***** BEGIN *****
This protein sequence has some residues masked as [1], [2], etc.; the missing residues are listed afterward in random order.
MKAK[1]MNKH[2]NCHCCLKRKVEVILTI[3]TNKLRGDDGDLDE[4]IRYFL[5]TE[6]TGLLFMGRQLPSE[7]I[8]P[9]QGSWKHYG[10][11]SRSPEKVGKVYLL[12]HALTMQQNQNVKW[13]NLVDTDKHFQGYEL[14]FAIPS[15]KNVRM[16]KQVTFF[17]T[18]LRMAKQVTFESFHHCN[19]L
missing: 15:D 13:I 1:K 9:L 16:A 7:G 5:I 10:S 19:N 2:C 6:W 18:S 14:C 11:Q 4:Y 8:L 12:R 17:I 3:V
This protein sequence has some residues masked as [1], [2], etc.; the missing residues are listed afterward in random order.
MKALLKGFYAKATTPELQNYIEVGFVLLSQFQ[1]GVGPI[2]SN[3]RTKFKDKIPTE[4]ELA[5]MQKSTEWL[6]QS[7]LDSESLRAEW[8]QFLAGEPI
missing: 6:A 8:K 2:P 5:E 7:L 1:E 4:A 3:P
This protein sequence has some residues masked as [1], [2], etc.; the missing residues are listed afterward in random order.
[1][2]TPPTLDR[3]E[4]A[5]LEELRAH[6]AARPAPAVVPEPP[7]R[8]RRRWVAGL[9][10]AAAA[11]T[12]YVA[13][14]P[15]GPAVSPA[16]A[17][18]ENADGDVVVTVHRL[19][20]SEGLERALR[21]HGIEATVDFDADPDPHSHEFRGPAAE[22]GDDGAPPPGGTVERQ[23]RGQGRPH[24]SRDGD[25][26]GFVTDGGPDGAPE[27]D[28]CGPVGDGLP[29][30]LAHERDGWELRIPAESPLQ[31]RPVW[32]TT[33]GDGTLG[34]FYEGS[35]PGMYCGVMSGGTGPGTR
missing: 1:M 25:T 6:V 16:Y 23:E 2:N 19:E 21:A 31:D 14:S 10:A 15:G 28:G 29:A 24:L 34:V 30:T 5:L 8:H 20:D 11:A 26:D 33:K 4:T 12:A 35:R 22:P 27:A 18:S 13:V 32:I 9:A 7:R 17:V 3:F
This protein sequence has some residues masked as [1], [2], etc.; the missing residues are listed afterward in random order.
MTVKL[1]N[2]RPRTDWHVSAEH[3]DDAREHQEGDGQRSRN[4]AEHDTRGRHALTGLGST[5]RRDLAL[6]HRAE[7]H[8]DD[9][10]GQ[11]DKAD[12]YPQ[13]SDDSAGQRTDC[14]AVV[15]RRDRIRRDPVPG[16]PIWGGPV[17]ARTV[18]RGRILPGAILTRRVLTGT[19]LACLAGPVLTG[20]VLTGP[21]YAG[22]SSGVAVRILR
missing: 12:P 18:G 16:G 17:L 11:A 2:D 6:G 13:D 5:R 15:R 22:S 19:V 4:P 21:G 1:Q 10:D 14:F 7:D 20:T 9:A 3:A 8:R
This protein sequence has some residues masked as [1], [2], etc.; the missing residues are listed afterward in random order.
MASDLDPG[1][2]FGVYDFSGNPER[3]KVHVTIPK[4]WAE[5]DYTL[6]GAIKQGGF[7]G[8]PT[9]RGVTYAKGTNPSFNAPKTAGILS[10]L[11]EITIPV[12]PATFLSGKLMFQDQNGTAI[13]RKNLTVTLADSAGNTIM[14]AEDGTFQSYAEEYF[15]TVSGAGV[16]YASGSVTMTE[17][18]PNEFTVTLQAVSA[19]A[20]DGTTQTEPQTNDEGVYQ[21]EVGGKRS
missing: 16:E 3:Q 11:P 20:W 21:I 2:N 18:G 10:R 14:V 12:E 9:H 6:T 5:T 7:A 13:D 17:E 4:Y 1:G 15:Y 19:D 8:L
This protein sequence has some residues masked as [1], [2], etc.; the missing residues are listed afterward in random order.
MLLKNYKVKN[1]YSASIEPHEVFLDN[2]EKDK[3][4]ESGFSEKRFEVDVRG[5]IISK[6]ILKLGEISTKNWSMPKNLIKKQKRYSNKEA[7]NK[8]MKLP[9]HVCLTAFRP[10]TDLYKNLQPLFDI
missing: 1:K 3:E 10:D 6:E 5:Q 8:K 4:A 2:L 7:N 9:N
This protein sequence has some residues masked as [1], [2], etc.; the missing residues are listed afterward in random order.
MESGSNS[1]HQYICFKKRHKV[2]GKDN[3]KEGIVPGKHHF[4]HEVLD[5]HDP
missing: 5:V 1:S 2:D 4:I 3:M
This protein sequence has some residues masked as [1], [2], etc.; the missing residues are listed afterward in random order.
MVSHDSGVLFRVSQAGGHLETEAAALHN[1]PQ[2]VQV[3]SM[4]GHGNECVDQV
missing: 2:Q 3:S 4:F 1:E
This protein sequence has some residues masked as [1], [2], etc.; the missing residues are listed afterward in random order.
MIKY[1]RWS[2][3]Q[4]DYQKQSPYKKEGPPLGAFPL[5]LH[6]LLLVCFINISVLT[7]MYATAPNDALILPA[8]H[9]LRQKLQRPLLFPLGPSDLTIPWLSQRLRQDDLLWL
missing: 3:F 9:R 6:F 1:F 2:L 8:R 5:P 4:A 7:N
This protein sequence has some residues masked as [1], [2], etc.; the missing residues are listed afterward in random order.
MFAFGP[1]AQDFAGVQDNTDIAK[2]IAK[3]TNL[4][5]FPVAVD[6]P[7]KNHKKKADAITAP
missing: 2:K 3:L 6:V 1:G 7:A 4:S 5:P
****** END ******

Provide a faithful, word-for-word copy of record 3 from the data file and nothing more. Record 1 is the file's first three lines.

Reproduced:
This protein sequence has some residues masked as [1], [2], etc.; the missing residues are listed afterward in random order.
[1][2]TPPTLDR[3]E[4]A[5]LEELRAH[6]AARPAPAVVPEPP[7]R[8]RRRWVAGL[9][10]AAAA[11]T[12]YVA[13][14]P[15]GPAVSPA[16]A[17][18]ENADGDVVVTVHRL[19][20]SEGLERALR[21]HGIEATVDFDADPDPHSHEFRGPAAE[22]GDDGAPPPGGTVERQ[23]RGQGRPH[24]SRDGD[25][26]GFVTDGGPDGAPE[27]D[28]CGPVGDGLP[29][30]LAHERDGWELRIPAESPLQ[31]RPVW[32]TT[33]GDGTLG[34]FYEGS[35]PGMYCGVMSGGTGPGTR
missing: 1:M 25:T 6:V 16:Y 23:E 2:N 19:E 21:A 31:D 14:S 10:A 15:G 28:G 29:A 24:L 34:V 30:T 5:L 8:H 20:D 11:A 26:D 33:K 4:T 12:A 35:R 22:P 27:A 18:S 13:V 32:I 9:A 7:R 17:V 3:F